We are doing science for policy
The Joint Research Centre (JRC) is the European Commission's science and knowledge service which employs scientists to carry out research in order to provide independent scientific advice and support to EU policy.
The market creation potential indicator (MCPI), developed by the JRC, offers people a new way to navigate the outputs of Horizon 2020 – the EU’s research and innovation programme.
This makes it easier to understand opportunities to create new markets.
The report outlining the MCPI also includes an in-depth analysis of over 6300 EU-funded that were categorised using the MCPI. This analysis demonstrated that:
• 35% of all EU-funded innovations show market creation potential (the remaining 65% address needs of existing customers or markets);
• 14% of all innovations show high or very high disruptive potential;
• Horizon 2020’s EIC pathfinder pilot (formerly FET OPEN & FET PROACTIVE) is home to the innovations with the highest disruptive potential in Horizon 2020.
The MCPI presents the possibility for the public to discover EU-funded innovations with market creation potential.
This possibility is now already a reality on the Commission’s Innovation Radar platform which features an MCPI filter to facilitate discovery of innovations with market-creating potential.
Public-funded research and innovation programmes, such as Horizon Europe, play an important role in transforming the results of basic research into new technologies.
Such emerging tech has potential to form new industries and markets that may never have otherwise emerged if it was not for the public sector taking risks that private actors are not able to assume.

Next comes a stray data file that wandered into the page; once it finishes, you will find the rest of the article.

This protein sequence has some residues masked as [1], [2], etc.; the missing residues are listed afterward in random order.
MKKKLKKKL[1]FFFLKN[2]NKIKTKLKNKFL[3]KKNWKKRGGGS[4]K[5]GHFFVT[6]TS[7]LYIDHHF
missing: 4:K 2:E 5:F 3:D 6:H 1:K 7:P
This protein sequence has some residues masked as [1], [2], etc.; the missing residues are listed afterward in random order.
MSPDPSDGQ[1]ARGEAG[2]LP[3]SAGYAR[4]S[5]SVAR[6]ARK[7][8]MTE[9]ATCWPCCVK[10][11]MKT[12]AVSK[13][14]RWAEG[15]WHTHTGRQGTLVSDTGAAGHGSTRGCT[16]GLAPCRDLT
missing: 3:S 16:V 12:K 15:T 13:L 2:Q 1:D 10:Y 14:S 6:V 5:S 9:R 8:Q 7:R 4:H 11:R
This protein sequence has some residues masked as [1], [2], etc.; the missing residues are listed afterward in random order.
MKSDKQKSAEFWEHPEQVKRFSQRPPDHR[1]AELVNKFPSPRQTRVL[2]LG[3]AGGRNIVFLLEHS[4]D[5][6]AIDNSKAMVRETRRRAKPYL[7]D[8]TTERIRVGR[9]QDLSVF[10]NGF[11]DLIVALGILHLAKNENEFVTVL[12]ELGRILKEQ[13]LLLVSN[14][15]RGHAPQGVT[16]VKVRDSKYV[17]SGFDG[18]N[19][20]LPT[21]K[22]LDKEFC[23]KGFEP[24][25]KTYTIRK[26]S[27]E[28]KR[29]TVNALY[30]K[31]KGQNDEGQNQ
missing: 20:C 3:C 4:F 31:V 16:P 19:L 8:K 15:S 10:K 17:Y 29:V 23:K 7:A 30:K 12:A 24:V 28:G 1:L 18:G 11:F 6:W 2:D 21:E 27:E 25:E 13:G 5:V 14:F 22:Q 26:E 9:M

However, such a catalysing role for the public sector, as recognised and advocated by economists such as Mariana Mazzucato (author of the ‘Governing Missions in the European Union’ paper), requires a new toolset to measure and assess the market-creating effect of public R&I policies.
The new MCPI, a direct response to this need, builds on the notions of two widely accepted concepts of market-creating innovations: Disruptive Innovation (as outlined for example in Clayton Christensen's 1997 book "The Innovator's Dilemma") and "Blue Ocean Innovation" (as outlined by Kim W. & Mauborgne, R. in their "Blue Ocean Strategy" article published in the Harvard Business Review - October 2004).
The resulting MCPI framework is developed around several relevant signals gathered by the ‘Innovation Radar’, a data-driven method that identifies high potential innovations in EU-funded research projects.
The European Commission's Innovation Radar is about finding excellence across all the EU funded research and innovation projects.
It identifies high potential innovations and the key innovators behind them in projects that have received investment from Horizon 2020, the EU’s research and innovation programme.
So far, more than 3000 innovative organisations have been included in the Innovation Radar.
In 2014 the European Commission's department for Communications Networks, Content and Technology (DG CONNECT) started collecting a broad set of data about the innovative outputs of EU-funded Research and Innovation projects.
Using a model developed with the JRC, the European Commission has been analysing this data to extract insights and intelligence about the best innovations and innovators.
Potential innovations and innovators are then identified with the help of experts.
The Innovation Radar also provides guidance and support during the project duration to help the innovation reach the market.